The Effect of Growth Hormone Replacement on Liver Fat

This study has been completed.
Sponsor:
Collaborator:
Novo Nordisk A/S
Information provided by:
Imperial College London
ClinicalTrials.gov Identifier:
NCT00774579
First received: October 16, 2008
Last updated: December 18, 2009
Last verified: December 2009

October 16, 2008
December 18, 2009
March 2008
March 2009   (final data collection date for primary outcome measure)
liver fat [ Time Frame: 6 months ] [ Designated as safety issue: No ]
Same as current
Complete list of historical versions of study NCT00774579 on ClinicalTrials.gov Archive Site
  • inflammatory markers [ Time Frame: 6 months ] [ Designated as safety issue: No ]
  • whole body fat [ Time Frame: 6 months ] [ Designated as safety issue: No ]
  • intramuscular fat [ Time Frame: 6 months ] [ Designated as safety issue: No ]
Same as current
Not Provided
Not Provided
 
The Effect of Growth Hormone Replacement on Liver Fat
Growth Hormone Replacement in Adults With Growth Hormone Deficiency (GHD) - The Effect on Liver Fat.

We will examine a cohort of growth hormone deficient adults starting growth hormone (GH) replacement. The purpose of this study is to determine whether GH replacement reduces the fat content of the liver.

To compare the results we will include growth hormone deficient patients who do not start GH replacement as controls.

Adults with untreated growth hormone deficiency (GHD), a condition mostly due to pituitary disease, often show metabolic features similar to those described in the 'metabolic syndrome'. Growth hormone (GH) replacement has been shown to reverse many of these unfavorable changes, with a particular evident reduction of visceral fat. In recent years, a strong correlation between fat accumulation in the liver and features of the metabolic syndrome (particularly visceral fat) has been identified, and 'fatty liver' is now being referred as the hepatic feature of the 'metabolic syndrome'. The effect of GH replacement on liver fat, however, has never been systematically studied.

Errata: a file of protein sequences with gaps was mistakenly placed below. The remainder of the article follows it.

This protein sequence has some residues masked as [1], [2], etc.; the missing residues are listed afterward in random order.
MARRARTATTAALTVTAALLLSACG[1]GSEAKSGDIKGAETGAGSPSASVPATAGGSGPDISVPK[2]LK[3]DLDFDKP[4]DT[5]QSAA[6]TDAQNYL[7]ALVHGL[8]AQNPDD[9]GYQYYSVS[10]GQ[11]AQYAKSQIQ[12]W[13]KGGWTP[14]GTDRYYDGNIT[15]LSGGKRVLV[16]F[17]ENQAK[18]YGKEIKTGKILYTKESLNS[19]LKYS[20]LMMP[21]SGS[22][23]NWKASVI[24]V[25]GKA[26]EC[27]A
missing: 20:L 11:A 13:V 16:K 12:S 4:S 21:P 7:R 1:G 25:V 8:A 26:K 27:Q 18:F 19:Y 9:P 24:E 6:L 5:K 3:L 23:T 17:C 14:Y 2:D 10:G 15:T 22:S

We will assess 15 patients with GHD before and 6 months after starting GH replacement. We will also assess 15 control patients with GHD but who don't go on GH replacement for various reasons.

Liver fat will be assessed using MR spectroscopy. Changes in liver fat will be correlated to changes in insulin sensitivity and changes in various inflammatory markers.

Observational
Observational Model: Cohort
Time Perspective: Prospective
Not Provided
Retention:   Samples Without DNA
Description:

plasma, serum, leucocytes, 24-hour urine

Non-Probability Sample

Patients will be recruited from the endocrine clinics of Imperial College Healthcare NHS Trust.

  • Growth Hormone, Recombinant
  • Fatty Liver
Not Provided
  • 1
    Patients with growth hormone (GH) deficiency starting GH replacement.
  • 2
    Patients with growth hormone (GH) deficiency not starting GH replacement.
Not Provided

*   Includes publications given by the data provider as well as publications identified by ClinicalTrials.gov Identifier (NCT Number) in Medline.
 
Completed
30
October 2009
March 2009   (final data collection date for primary outcome measure)

Inclusion Criteria:

  • 20-70 years of age
  • Growth hormone deficiency, with (cohort 1) or without (cohort 2) planned growth hormone (GH) replacement
  • clinically stable

Exclusion Criteria:

  • known hepatic disease
  • Acromegaly
  • Diabetes mellitus
  • growth hormone replacement within the last 12 months
  • cushing's disease, if not cured for at least 12 months
  • any contraindication to MR studies as set out in the MR safety questionnaire
Both
20 Years to 70 Years
No
Contact information is only displayed when the study is recruiting subjects
United Kingdom
 
NCT00774579
GHD1
No
Prof Desmond G Johnston, Imperial College London
Imperial College London
Novo Nordisk A/S
Study Chair: Fabian A Meienberg, Dr Imperial College London
Study Chair: Stephen Robinson, Dr Imperial College London
Study Chair: Jeremy Cox, Dr Imperial College London
Study Chair: Ian Godsland, Dr Imperial College London
Study Chair: Jimmy Bell, Dr Imperial College London
Principal Investigator: Desmond G Johnston, Prof Imperial College London
Study Chair: Simon Taylor-Robinson, Prof Imperial College London
Study Chair: Emma Hatfield, Dr Imperial College London
Study Chair: Michael Yee, Dr Imperial College London
Imperial College London
December 2009

ICMJE     Data element required by the International Committee of Medical Journal Editors and the World Health Organization ICTRP